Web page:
What started off as a simple call to follow...is now recast within the shadow of the cross. What does it mean to follow Jesus? It means living a sacrificial life. Notice Jesus calls his disciples to three things...deny self...take up a cross...and follow me.

In asking people to deny self, Jesus isn’t calling us to self-hatred. He points out the value of human beings by reminding us that someone can gain the whole world and lose self, and that losing self is a costly mistake. He is calling us to lay down our lives in service of others for a redemptive purpose.

For Mark, to be a disciple means we follow Jesus as represented by the cross. A life that is sacrificial. A life given up for others. And he reminds us in what seems like the most paradoxical of statements...”For whoever wants to save their life will lose it, but whoever loses their life for me and for the gospel will save it.”

That statement is why much that goes for salvation today is not salvation. Being “saved” isn’t about making me better. It isn’t about being a good citizen. It isn’t about getting into heaven. It isn’t about Not going to hell. Being saved is about following Jesus...learning to pattern our lives and thoughts and actions after who Jesus is and what He wants accomplished in our world.

Salvation is about being a disciple not making a decision.

No where in the Bible is salvation a one time prayer and then someone going on with their lives...no in every instance the person’s life is radically changed from the inside out. Some like Peter, James, John, Andrew, and Paul are called to completely change their vocation and become leaders in the church. Others don’t leave their vocation, but become examples of Jesus’ sacrificial life in that role.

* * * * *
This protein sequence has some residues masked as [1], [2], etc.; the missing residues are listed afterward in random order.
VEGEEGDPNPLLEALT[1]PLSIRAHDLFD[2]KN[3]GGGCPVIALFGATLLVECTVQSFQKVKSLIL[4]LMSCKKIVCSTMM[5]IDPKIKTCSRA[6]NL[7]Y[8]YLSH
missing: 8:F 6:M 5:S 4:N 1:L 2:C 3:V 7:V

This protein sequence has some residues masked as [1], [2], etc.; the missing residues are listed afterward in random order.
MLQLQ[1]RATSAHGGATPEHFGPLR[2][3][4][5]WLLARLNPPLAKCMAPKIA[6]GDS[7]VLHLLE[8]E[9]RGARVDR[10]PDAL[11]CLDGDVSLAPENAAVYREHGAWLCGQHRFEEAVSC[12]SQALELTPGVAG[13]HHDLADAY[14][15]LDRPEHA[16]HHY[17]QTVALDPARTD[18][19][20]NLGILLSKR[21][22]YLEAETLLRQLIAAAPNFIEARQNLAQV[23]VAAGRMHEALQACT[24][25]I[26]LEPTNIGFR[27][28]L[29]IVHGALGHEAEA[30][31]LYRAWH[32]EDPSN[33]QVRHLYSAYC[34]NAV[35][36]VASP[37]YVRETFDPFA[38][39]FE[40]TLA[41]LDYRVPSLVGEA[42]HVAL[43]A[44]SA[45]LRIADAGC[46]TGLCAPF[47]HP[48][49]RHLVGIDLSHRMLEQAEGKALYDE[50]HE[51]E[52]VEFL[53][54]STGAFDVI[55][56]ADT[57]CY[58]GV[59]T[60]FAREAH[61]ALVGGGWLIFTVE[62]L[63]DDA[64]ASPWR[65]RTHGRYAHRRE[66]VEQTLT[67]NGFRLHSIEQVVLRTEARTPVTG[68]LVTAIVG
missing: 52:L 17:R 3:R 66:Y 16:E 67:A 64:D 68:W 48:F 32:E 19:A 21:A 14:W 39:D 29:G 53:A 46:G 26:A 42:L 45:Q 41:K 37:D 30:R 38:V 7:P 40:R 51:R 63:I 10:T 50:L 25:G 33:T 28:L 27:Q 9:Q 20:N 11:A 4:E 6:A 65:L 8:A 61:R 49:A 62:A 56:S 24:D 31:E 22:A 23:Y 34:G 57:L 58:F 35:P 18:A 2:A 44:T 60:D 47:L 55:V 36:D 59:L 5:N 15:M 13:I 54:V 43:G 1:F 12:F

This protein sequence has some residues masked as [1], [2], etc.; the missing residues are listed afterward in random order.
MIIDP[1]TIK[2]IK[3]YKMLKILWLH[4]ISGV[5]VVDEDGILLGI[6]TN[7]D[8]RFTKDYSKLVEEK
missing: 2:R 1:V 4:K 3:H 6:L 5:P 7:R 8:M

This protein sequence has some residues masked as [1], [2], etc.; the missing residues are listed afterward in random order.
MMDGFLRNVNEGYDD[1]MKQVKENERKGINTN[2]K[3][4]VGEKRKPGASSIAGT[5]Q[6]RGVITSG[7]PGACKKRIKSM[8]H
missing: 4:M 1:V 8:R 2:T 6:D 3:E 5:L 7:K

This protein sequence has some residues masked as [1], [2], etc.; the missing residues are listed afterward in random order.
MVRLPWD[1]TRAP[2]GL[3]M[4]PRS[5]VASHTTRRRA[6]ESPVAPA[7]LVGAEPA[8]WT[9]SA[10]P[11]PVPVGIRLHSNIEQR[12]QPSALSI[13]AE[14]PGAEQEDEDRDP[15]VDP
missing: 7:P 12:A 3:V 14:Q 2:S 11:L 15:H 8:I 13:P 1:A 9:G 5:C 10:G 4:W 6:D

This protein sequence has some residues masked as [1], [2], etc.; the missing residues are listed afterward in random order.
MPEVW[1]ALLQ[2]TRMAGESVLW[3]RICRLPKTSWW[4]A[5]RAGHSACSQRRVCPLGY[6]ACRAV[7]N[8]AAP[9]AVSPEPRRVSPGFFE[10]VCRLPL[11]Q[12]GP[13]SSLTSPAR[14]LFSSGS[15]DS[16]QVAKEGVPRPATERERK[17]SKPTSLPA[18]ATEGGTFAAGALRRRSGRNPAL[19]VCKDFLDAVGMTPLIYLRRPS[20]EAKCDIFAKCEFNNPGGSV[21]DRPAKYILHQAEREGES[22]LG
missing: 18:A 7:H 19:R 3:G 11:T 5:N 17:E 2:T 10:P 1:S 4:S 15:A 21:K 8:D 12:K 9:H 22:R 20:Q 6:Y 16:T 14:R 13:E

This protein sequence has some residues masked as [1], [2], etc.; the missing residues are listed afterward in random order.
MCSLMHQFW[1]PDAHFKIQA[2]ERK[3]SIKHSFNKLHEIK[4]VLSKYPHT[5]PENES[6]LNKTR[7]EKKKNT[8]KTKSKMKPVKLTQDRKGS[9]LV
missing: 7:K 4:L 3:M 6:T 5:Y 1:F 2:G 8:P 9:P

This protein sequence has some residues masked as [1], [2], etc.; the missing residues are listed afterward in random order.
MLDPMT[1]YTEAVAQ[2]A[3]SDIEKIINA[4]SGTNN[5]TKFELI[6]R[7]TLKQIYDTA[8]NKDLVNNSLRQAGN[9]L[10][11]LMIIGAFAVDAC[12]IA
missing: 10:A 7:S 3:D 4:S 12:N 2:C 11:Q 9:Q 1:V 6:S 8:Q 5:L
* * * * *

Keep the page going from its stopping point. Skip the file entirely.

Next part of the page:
You remain a business owner...but you do business differently. You are an employee...but you serve your employer differently. You are a soldier, a housewife, a husband, a child...it doesn’t matter...you now fulfill those roles in a sacrificial way that imitates the life of Jesus Christ.

We are followers.

In 1896 Rev. Charles Sheldon wanted the people in his church to pattern their lives after Jesus. He wanted to find a way to make it easy and memorable for them, and help them learn to follow Jesus better...so he created a very simple question, “What would Jesus do?”

In the 1990’s it was reduced to a trite phrase on wrist bands and bumper stickers, but the heart of what he envisioned should not be forgotten. When Rev. Sheldon asked himself this question he began treating Jews, Catholics, African Americans and women as equals. He worked to allow women to vote, African Americans to worship wherever they wanted, and worked for equality in the workplace. None of which were easy stances to take in Topeka, Kansas in the late 1800’s because while these seem normal for us today...many on the conservative side saw them as part of the politically liberal agenda.. Rev. Sheldon simply saw them as the way Jesus would treat others around him.

Conclusion
I remember as child being frightened to death of going to hell. I went to a turn-or-burn type of church, and knew that I was going to burn for my sins. Heaven sounded so wonderful, and all I had to do was say that simple little prayer. So I did, and nothing in my life changed.

It wasn’t until many years later, when I realized that God loves me and wants me to follow him, not out of fear, but out of love, not because of what I could get from him, but inspired by the life He was calling me to...that I was able to really give myself to the Christian faith. I realized that I was called to follow Jesus not to earn salvation or a place in heaven or to keep from going to hell...I got to be part of God’s plan to redeem the world...starting with me.

This morning, maybe you are new to this whole church thing...we want to give you room to really be able to follow Jesus. Not because we have falsely produced guilt about something you have done or not done, but because Jesus is calling you to follow Him, you hear him calling, and you know it is time to follow.

Maybe some of you needed to hear this because you are under the false impression that salvation is like a contract or purchased ticket between you and God. You did your part, and now you are waiting for Him to do His. Being a disciple is a relationship...it is us following. It is not a contract or a ticket. If we stop follow, there comes a point where we are not following any more and we have chosen something else. I challenge you to start following...

The challenge that lays ahead for all of us is this: are we willing to pattern our lives, our thoughts, our beliefs, and our actions after Jesus Christ...